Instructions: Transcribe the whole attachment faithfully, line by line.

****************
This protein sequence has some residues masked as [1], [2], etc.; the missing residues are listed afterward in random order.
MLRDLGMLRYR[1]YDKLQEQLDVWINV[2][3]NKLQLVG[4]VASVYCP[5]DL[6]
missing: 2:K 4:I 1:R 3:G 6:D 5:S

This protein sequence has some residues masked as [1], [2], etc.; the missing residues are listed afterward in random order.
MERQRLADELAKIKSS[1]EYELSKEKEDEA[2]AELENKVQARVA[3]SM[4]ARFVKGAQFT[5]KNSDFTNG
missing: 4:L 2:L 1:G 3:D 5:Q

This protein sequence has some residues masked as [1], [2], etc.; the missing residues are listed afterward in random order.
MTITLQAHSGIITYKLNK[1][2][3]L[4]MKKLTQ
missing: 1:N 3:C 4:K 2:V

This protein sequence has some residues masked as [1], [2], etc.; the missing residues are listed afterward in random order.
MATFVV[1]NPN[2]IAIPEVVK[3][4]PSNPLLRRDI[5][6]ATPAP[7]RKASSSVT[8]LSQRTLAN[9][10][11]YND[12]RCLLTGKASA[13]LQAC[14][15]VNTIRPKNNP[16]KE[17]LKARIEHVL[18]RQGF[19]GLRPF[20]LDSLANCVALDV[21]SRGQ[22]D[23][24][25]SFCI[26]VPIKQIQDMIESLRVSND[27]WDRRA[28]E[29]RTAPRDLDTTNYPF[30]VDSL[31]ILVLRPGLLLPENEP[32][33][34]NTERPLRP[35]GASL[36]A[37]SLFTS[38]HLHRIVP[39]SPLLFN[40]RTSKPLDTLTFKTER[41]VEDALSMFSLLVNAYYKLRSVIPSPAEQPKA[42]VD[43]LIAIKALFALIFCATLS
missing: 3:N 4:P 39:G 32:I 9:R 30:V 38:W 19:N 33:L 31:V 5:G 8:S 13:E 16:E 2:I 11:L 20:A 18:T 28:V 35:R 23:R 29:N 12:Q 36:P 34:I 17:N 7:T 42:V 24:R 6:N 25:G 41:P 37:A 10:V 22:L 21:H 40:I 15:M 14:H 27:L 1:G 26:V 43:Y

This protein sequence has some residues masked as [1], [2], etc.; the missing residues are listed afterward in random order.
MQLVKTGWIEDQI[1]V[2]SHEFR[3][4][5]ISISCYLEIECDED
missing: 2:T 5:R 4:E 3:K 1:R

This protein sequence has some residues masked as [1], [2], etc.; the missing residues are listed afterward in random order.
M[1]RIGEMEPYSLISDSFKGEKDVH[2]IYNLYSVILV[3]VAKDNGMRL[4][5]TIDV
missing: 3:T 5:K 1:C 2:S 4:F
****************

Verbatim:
This protein sequence has some residues masked as [1], [2], etc.; the missing residues are listed afterward in random order.
MLRDLGMLRYR[1]YDKLQEQLDVWINV[2][3]NKLQLVG[4]VASVYCP[5]DL[6]
missing: 2:K 4:I 1:R 3:G 6:D 5:S

This protein sequence has some residues masked as [1], [2], etc.; the missing residues are listed afterward in random order.
MERQRLADELAKIKSS[1]EYELSKEKEDEA[2]AELENKVQARVA[3]SM[4]ARFVKGAQFT[5]KNSDFTNG
missing: 4:L 2:L 1:G 3:D 5:Q

This protein sequence has some residues masked as [1], [2], etc.; the missing residues are listed afterward in random order.
MTITLQAHSGIITYKLNK[1][2][3]L[4]MKKLTQ
missing: 1:N 3:C 4:K 2:V

This protein sequence has some residues masked as [1], [2], etc.; the missing residues are listed afterward in random order.
MATFVV[1]NPN[2]IAIPEVVK[3][4]PSNPLLRRDI[5][6]ATPAP[7]RKASSSVT[8]LSQRTLAN[9][10][11]YND[12]RCLLTGKASA[13]LQAC[14][15]VNTIRPKNNP[16]KE[17]LKARIEHVL[18]RQGF[19]GLRPF[20]LDSLANCVALDV[21]SRGQ[22]D[23][24][25]SFCI[26]VPIKQIQDMIESLRVSND[27]WDRRA[28]E[29]RTAPRDLDTTNYPF[30]VDSL[31]ILVLRPGLLLPENEP[32][33][34]NTERPLRP[35]GASL[36]A[37]SLFTS[38]HLHRIVP[39]SPLLFN[40]RTSKPLDTLTFKTER[41]VEDALSMFSLLVNAYYKLRSVIPSPAEQPKA[42]VD[43]LIAIKALFALIFCATLS
missing: 3:N 4:P 39:G 32:I 9:R 30:V 38:W 19:N 33:L 31:V 5:G 8:S 13:E 16:E 2:I 11:L 20:A 18:T 28:V 35:R 23:R 29:N 12:Q 36:P 34:I 17:N 7:T 42:V 24:R 6:N 25:G 41:P 37:A 10:V 22:L 21:H 40:I 15:M 14:H 27:L 1:G 26:V 43:Y

This protein sequence has some residues masked as [1], [2], etc.; the missing residues are listed afterward in random order.
MQLVKTGWIEDQI[1]V[2]SHEFR[3][4][5]ISISCYLEIECDED
missing: 2:T 5:R 4:E 3:K 1:R

This protein sequence has some residues masked as [1], [2], etc.; the missing residues are listed afterward in random order.
M[1]RIGEMEPYSLISDSFKGEKDVH[2]IYNLYSVILV[3]VAKDNGMRL[4][5]TIDV
missing: 3:T 5:K 1:C 2:S 4:F